Students who were set to study abroad in the fall of 2021 have had a tumultuous few weeks. Following the U.S. Department of State’s (DOS) decision to merge its travel advisories with those set by the Centers for Disease Control and Prevention (CDC), these students were notified during the first round of course registration that, if they were traveling to a country that the DOS had just categorized as Level 4, they were strongly encouraged to withdraw from their prospective study abroad status with Bowdoin and register for courses.
These countries included Denmark, Germany, Italy, Spain, the United Kingdom, Sweden, Ecuador, Netherlands, France and the Republic of Ireland.
On Monday, though, in an email to these students, Director of Off-Campus Study and International Programs (OCS) Christine Wintersteen announced that Bowdoin had changed its relationship to DOS advisories for the purpose of study abroad.
“While the U.S. State Department and CDC travel advisory levels will continue to be important factors in determining study away feasibility, they will no longer be the sole criteria for the upcoming Fall 2021 semester,” Wintersteen wrote. “Bowdoin has decided to support study off-campus while reserving the right to reconsider approving specific program selection.”
In an interview with the Orient, Wintersteen explained that Bowdoin and its peer schools had pre-existing policies that treated DOS Level 4 as a status that would prevent the institution from supporting study-away experiences in those countries. The initial announcement that students’ abroad semesters would not be supported was therefore not the result of a decision Bowdoin made about current circumstances in the affected countries but rather a communication of a policy that had already existed.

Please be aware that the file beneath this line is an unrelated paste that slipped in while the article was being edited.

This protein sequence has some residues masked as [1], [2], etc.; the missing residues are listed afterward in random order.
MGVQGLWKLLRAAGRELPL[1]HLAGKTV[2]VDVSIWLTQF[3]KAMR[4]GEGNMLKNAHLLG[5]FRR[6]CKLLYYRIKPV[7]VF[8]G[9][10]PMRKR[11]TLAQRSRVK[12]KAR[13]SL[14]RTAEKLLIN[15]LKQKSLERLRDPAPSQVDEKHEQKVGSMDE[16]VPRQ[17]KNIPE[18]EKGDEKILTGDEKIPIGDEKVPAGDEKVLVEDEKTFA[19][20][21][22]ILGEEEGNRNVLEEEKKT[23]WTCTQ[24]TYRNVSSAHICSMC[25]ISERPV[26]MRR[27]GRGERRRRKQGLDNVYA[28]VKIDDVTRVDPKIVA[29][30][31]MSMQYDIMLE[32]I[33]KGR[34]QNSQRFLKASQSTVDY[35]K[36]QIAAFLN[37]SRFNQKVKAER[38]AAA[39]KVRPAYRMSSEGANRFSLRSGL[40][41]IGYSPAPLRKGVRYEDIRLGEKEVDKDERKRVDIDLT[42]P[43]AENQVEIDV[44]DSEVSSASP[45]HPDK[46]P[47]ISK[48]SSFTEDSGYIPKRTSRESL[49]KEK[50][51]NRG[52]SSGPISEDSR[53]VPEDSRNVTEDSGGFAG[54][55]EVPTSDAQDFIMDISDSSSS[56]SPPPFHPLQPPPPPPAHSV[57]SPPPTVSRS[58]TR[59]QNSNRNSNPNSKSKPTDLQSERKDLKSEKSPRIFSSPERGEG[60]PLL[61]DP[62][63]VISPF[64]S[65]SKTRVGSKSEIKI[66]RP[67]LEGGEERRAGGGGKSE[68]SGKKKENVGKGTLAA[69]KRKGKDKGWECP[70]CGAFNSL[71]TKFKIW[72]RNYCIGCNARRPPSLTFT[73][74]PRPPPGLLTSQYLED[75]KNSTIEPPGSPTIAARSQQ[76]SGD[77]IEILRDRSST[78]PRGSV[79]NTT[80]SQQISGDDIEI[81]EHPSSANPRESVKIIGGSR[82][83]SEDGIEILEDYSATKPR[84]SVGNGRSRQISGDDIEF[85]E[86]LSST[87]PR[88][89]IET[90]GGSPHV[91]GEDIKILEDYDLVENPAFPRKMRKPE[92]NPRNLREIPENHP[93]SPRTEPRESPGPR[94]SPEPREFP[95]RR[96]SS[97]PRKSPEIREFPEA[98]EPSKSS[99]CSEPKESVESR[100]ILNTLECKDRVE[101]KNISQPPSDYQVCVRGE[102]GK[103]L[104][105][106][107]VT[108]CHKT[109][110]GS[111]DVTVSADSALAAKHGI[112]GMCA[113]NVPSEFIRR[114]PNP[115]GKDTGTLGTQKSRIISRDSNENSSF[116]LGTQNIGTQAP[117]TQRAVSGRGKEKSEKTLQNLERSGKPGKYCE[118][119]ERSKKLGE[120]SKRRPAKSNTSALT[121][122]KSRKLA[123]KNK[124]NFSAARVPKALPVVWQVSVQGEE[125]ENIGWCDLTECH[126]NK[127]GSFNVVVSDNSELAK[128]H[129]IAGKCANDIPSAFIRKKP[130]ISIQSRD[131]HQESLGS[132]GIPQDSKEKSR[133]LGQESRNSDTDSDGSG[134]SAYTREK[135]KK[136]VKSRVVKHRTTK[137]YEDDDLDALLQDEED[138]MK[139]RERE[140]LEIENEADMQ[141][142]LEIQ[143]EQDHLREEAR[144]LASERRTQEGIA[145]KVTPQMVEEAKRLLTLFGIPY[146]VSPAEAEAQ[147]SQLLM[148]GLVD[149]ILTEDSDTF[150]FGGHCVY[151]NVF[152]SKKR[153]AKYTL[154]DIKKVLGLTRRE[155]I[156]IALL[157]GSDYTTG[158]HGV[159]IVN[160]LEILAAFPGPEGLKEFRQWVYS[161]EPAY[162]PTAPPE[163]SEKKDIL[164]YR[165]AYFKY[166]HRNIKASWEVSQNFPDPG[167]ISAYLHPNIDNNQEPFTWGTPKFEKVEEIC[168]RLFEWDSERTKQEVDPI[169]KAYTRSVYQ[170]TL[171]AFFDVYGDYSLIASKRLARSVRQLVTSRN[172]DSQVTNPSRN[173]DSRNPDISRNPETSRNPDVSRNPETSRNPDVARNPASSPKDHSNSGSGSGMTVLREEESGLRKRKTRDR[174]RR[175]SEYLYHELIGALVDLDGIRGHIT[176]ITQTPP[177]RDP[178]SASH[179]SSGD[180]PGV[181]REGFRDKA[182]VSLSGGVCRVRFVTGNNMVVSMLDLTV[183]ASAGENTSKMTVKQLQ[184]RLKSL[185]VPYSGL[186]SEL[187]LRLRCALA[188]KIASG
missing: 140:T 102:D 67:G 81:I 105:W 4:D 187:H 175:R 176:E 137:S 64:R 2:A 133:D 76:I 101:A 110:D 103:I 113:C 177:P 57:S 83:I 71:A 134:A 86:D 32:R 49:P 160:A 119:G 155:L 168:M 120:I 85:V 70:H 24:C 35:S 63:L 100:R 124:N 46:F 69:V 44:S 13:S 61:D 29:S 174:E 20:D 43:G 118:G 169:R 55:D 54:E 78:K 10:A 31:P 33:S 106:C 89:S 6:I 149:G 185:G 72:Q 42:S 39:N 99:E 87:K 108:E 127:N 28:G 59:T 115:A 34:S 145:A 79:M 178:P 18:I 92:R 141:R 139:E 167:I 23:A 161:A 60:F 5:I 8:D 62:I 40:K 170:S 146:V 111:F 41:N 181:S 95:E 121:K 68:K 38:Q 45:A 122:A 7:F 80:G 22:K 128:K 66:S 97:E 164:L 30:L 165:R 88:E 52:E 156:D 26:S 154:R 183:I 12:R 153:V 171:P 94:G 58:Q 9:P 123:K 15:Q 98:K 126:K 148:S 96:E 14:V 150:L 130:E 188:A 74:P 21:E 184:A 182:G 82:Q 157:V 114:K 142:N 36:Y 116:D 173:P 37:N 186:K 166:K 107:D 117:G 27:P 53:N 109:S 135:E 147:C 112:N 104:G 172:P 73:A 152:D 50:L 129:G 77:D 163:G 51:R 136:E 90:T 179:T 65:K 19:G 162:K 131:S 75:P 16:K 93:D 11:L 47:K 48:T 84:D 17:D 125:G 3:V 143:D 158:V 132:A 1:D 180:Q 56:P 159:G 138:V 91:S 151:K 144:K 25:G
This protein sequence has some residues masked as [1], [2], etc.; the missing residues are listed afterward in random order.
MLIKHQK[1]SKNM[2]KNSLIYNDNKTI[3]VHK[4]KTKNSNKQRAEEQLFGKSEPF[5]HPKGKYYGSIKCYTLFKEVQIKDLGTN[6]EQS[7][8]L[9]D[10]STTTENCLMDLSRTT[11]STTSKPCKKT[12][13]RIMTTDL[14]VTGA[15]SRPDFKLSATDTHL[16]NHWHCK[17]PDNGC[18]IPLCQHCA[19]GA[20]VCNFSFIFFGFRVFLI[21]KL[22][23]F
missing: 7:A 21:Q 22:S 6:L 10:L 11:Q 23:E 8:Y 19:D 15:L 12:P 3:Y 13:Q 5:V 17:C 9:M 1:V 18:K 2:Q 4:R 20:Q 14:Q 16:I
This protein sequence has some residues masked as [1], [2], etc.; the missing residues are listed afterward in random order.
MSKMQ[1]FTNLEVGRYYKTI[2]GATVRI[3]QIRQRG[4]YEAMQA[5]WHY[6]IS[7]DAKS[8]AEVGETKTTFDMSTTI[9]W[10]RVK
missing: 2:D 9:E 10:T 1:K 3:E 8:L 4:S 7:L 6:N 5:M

“The reason [the advice to change their status for the fall] was communicated so fast to students was [because] we weren’t sure what the policies might end up being, and it was sort of unprecedented if we were going to establish a new policy,” Wintersteen said. “And, we wanted to make sure that students could enroll in the course registration.”
The decision to allow off-campus study under these circumstances, as well as the actions needed to facilitate it, involved coordination between the OCS office, senior officers and legal counsel. Wintersteen explained that this was all part of Bowdoin’s process of writing new policies that will allow it to confront the specific challenges posed by COVID-19. Level 4 status is typically bestowed due to a localized threat, not a virus that will also threaten students’ safety when they are in the United States.
“[The] U.S. State Department only assesses … foreign countries,” Wintersteen said. “[But] the CDC assesses all countries, and the U.S. is also a Level 4.”